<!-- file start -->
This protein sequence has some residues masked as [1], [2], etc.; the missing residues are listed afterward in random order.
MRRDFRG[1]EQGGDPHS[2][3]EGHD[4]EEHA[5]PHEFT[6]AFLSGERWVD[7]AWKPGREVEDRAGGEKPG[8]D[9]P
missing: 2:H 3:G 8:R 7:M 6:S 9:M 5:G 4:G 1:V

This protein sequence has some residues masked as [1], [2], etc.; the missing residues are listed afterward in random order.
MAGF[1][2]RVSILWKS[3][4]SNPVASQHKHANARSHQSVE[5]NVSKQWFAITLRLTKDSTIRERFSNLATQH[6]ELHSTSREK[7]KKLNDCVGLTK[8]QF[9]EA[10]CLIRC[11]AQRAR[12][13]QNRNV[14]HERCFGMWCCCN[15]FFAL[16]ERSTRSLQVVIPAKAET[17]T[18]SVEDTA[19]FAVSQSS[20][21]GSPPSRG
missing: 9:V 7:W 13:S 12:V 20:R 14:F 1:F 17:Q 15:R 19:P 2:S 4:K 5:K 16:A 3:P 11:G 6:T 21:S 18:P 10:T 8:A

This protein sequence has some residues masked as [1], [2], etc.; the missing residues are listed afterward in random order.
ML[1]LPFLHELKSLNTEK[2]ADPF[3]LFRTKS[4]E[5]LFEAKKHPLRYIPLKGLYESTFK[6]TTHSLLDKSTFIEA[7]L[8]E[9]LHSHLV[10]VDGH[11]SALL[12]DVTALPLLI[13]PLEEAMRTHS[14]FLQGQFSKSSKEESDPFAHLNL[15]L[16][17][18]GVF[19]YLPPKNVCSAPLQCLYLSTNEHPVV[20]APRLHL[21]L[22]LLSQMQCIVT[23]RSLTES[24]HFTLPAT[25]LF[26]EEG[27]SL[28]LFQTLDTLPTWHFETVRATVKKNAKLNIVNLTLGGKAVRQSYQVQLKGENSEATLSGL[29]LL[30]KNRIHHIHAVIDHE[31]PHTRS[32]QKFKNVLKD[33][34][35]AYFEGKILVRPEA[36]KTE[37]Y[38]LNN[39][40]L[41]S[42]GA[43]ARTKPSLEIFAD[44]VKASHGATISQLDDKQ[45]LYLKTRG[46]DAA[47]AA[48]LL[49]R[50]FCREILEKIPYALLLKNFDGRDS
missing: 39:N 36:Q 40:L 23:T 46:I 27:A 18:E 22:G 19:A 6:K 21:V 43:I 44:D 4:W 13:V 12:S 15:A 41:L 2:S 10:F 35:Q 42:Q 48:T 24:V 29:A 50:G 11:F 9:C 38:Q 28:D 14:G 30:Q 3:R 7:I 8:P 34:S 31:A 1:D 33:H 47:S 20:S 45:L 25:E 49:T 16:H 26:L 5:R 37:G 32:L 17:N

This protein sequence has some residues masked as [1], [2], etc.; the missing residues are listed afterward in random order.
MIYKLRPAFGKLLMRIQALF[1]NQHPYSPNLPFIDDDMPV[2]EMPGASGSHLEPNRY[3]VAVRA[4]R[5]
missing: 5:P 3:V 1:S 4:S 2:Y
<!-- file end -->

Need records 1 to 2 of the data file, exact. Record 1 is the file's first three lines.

This protein sequence has some residues masked as [1], [2], etc.; the missing residues are listed afterward in random order.
MRRDFRG[1]EQGGDPHS[2][3]EGHD[4]EEHA[5]PHEFT[6]AFLSGERWVD[7]AWKPGREVEDRAGGEKPG[8]D[9]P
missing: 2:H 3:G 8:R 7:M 6:S 9:M 5:G 4:G 1:V

This protein sequence has some residues masked as [1], [2], etc.; the missing residues are listed afterward in random order.
MAGF[1][2]RVSILWKS[3][4]SNPVASQHKHANARSHQSVE[5]NVSKQWFAITLRLTKDSTIRERFSNLATQH[6]ELHSTSREK[7]KKLNDCVGLTK[8]QF[9]EA[10]CLIRC[11]AQRAR[12][13]QNRNV[14]HERCFGMWCCCN[15]FFAL[16]ERSTRSLQVVIPAKAET[17]T[18]SVEDTA[19]FAVSQSS[20][21]GSPPSRG
missing: 9:V 7:W 13:S 12:V 20:R 14:F 1:F 17:Q 15:R 19:P 2:S 4:K 5:K 16:A 3:P 11:G 6:T 21:S 18:P 10:T 8:A